Sometimes, paying your spouse’s debt may make personal financial sense. If the debt will prevent you from purchasing a property together, it might be wise to help pay it off.
However, it’s not just a practical matter. For some, paying off their spouse’s debt is a question of morality. If the secrecy surrounding the debt drives you toward separation, you may not be inclined to help.
It’s also possible this isn’t your first time discovering hidden debt. Rather than enabling the behavior, you may decide it’s healthiest to let them solve the challenge independently.
Tough love, so to speak.
In other cases, happy or not, you may view the debt obligation as your responsibility as one-half of the marriage partnership. Much of this will depend on your values and history with your spouse.
Regardless, all these scenarios assume these options are legal. Often, the law, not what you desire, determines the outcome.
Even if the hidden debt leads to divorce, in the eyes of the law, the other spouse may still be responsible for a portion of the balance.
Practical considerations—tactics for dealing with debt as a couple
You discovered your spouse’s hidden debt and have had some tough conversations. You empathize with their situation, love them, and want to help solve this financial burden.
Great, now what?
Make a plan
It’s unfortunate this debt dropped on your plate, but there it is and you’re committed to tackling it. After you’ve had a chance to assess the extent of their burden, it’s time to make a game plan.
Write down ways to reduce monthly expenses and generate additional income. Consider expensive habits that can easily be avoided.
But before beginning this stage of the process, mentally prepare for a potentially charged conversation.
Depending on the debt’s complexity and size, connecting with a financial advisor may be helpful. They can devise ways to tackle this challenge together. And including an objective third party is also beneficial when discussing delicate matters like finances.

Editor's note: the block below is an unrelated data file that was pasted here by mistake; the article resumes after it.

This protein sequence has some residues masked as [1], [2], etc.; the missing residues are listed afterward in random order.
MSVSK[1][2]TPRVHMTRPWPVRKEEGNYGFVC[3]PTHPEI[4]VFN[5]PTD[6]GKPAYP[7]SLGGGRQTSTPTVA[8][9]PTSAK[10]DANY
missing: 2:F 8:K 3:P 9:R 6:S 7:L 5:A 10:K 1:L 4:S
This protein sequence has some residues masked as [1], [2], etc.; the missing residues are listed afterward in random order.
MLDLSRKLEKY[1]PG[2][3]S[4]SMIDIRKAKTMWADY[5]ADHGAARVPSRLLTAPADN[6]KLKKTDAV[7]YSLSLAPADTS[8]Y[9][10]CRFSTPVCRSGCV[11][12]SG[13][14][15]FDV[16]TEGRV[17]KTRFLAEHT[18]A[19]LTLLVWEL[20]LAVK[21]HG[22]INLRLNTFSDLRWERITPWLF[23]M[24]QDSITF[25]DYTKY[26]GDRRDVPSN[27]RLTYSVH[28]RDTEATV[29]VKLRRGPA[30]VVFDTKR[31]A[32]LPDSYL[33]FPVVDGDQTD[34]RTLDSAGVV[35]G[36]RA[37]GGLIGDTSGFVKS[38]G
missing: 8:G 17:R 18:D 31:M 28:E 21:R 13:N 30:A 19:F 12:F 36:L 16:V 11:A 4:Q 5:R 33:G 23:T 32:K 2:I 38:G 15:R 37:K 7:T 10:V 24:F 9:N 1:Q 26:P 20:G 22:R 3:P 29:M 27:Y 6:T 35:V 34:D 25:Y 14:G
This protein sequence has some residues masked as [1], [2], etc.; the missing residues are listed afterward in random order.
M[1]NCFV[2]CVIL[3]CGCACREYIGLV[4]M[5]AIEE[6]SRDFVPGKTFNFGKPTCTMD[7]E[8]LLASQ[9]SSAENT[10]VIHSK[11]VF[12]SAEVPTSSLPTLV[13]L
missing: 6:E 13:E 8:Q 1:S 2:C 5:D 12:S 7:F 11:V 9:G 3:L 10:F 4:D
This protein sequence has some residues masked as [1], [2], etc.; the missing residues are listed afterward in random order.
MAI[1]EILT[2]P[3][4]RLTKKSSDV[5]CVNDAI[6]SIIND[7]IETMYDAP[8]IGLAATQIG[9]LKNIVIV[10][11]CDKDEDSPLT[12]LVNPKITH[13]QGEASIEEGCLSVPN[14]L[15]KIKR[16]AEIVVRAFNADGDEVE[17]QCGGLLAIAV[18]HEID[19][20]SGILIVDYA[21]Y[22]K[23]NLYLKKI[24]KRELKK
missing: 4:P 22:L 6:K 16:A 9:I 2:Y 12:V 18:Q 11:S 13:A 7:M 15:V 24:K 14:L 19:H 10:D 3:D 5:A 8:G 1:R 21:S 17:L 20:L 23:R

Naturally, you want to avoid this happening again in the future. Drawing up clear boundaries with your partner can help. The goal is transparency and accountability.
An example of a boundary might be prohibiting either partner from making a purchase over $200 without the other’s consent.
Revisit the conversation
Developing a plan is one thing. Sticking to it is an entirely different matter.
Revisit your financial plan regularly. Use the opportunity to share financial updates and comment on what’s going well and what isn’t. You might discover additional opportunities to save money or earn more income than you initially thought.
And don’t worry. Over time, the discussions will become easier and more effective.
There’s no way around it; debt is a touchy subject. The sooner you learn the full extent of your spouse’s burden, the sooner you can help resolve it—if that’s your goal.
Regardless, staying as cool, calm, and collected as possible is helpful when you first learn the news.
No doubt, easier said than done. But you can do it.